Big or small, Maryland land trusts increasingly are meeting the needs of their communities through partnerships, engagement and outreach.
That’s about 432,575 football fields!
Maryland land trusts are community-led and supported and protect lands and waters that help the entire state.
55 years old (1967)
8 years old (2014)
30 years old
Acre by acre, land trusts are helping to conserve Maryland lands, waters and ways of life.
Disclaimer: Land trusts conserve land in many different ways and every project is unique. Category totals may change depending on how acres are reported by survey respondents to reflect the most current data and minimize double-counting. In some instances, the total may be greater than the sum of the separate categories due to organizations that provided total acres not broken down by category.
This information reflects data collected in the National Land Trust Census, the longest-running comprehensive survey of private land conservation in America. Learn more about the Census and see which land trusts participated in the 2020 National Land Trust Census.
Land trusts across the state are helping find solutions to some of Maryland's most pressing issues.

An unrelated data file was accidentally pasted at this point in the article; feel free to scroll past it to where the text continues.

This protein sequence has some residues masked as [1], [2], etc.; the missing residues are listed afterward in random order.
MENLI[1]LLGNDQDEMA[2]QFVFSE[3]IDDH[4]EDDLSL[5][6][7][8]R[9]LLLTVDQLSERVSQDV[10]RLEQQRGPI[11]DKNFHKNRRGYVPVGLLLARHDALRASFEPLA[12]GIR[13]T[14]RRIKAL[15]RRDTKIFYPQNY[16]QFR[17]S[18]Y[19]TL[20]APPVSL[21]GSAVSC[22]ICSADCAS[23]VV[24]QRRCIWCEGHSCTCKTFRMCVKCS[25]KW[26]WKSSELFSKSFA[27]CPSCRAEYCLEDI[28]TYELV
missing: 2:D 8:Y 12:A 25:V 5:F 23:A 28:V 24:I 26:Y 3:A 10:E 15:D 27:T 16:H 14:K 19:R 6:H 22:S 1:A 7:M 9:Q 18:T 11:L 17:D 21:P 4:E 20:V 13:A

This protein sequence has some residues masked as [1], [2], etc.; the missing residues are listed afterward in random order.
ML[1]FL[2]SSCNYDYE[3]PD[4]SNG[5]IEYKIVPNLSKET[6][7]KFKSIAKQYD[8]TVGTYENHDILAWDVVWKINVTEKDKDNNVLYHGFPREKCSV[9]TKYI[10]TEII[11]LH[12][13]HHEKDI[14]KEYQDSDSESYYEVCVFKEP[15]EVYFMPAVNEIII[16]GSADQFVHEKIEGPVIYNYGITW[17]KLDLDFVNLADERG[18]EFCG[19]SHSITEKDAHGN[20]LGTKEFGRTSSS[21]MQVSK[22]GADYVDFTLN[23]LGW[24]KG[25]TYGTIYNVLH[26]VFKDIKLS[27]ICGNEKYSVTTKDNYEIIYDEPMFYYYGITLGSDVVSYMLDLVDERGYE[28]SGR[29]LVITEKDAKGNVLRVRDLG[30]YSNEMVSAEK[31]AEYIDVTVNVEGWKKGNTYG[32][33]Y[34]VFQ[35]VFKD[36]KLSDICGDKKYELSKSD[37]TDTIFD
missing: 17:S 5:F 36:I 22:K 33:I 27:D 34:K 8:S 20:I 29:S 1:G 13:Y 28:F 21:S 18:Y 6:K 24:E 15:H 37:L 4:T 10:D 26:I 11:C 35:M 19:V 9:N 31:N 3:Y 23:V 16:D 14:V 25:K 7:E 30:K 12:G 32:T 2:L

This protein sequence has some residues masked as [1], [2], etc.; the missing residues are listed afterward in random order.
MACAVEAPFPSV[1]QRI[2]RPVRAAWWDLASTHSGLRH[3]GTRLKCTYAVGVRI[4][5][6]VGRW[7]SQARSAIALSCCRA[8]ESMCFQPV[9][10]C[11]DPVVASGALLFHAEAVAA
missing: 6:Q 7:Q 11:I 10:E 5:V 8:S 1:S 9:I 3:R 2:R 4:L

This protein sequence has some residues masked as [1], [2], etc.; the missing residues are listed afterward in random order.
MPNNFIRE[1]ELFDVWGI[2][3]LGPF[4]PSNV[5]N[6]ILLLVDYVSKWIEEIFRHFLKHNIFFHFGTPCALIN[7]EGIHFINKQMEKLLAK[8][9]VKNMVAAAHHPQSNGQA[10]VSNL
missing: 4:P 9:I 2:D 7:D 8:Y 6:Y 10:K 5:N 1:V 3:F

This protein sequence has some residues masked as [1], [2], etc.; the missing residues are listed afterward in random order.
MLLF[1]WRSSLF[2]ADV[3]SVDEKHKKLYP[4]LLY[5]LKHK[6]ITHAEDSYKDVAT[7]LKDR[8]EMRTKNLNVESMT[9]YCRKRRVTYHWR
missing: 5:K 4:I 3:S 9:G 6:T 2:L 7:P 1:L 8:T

Providing access to nature for all: Baltimore Green Space partnered with the nonprofit Backyard Basecamp to create BLISS Meadows, a 10-acre land reclamation project that brings educational farming and equitable access to green space in northeast Baltimore.Read more
Providing local food: American Chestnut Land Trust manages Double Oak Farm, which uses environmentally friendly and sustainable farming methods. In addition, ACLT offers an educational garden demonstrating a dozen methods of natural home gardening and displaying historical and Native American farming techniques. The farm donates approximately 80% of its harvest – which means thousands of pounds of fresh, naturally grown fruits and vegetables are given to those most in need in Calvert County.Read more
Ensuring water quality: The Potomac River, the source of drinking water for over 5 million residents in the Washington, D.C. area, earned its highest health grade ever in the accredited Potomac Conservancy's 10th State of the Nation's River report. The Potomac's health has improved to a B, up from a B- in 2016 and a D in 2011.Read more
Land Trust Alliance member land trusts, listed below, commit to adopting Land Trust Standards and Practices as their guiding principles.